While at Oberlin, I learned about how repressive powers eliminate the “subaltern voice” from mainstream history; I learned about the importance of the narratives of the repressed. When at Oberlin, I did my study abroad in Argentina, learning about the details of truth and reconciliation committees, hoping that I could contribute to the formation of one in Iran where I could present the case of my father. All the while, I did not know enough details about the recent history of my own country, mostly due to the fact the Islamic Republic had not only eliminated many precious lives but also eradicated their trace from history books altogether.
But now that we know about these allegations, we have to, at the very least, seek the truth in an inclusive and transparent manner, while staying true to our own principles. My principle is that human rights belong to everyone in every nation and not only to some in some nations. If we, together, as a diverse community of Oberlin College, struggle against important causes, we should also, together, struggle against grave violations of human rights in faraway countries like Iran. I also believe that knowledge is impactful when liberalized and applied for the benefit of humanity. I learned much of this at Oberlin. Even though I have been away from the campus for 14 years, I am certain that Oberlin continues to stay true to its values that center around learning, service, equality, and activism for a better world for all.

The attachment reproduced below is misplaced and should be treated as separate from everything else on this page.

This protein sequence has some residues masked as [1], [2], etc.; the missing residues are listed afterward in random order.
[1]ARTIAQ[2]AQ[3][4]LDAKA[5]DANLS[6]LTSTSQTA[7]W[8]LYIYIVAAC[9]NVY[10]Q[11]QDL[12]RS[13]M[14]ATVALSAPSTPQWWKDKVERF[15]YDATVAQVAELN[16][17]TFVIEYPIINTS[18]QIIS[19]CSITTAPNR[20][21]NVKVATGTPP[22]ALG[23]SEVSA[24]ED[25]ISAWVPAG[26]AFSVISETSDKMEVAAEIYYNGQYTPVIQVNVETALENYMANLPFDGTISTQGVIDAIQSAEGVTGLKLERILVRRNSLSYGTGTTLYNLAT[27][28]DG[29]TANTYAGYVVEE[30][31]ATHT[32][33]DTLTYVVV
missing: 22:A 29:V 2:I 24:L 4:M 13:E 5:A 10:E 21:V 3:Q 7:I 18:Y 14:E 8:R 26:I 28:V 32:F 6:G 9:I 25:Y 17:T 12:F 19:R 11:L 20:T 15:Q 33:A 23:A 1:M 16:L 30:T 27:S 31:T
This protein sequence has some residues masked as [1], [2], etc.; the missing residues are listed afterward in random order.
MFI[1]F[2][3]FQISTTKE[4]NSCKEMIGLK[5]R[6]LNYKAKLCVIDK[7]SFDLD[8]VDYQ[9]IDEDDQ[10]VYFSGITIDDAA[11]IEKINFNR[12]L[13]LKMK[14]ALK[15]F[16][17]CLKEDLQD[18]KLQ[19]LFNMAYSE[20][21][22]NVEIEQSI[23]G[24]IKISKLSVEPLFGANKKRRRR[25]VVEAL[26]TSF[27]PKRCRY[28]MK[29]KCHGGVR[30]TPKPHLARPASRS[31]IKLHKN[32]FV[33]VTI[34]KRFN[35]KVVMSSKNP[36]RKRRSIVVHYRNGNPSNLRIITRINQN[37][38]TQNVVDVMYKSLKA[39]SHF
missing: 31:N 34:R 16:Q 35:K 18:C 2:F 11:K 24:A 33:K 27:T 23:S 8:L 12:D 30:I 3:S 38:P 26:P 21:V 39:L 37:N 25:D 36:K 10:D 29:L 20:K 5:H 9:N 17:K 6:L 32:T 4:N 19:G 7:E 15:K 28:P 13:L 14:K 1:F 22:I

Imagine this: some of the victims of the mass executions in discussion were as young or even younger than Oberlin students. Many of them had similar youthful and idealistic aspirations to change the world, to voice their grievances, feeling an urge to play a role in the future of their country. They were a generation caught in the midst of a bloody revolution followed by bloodier years under the repressive rule of the Islamic Republic.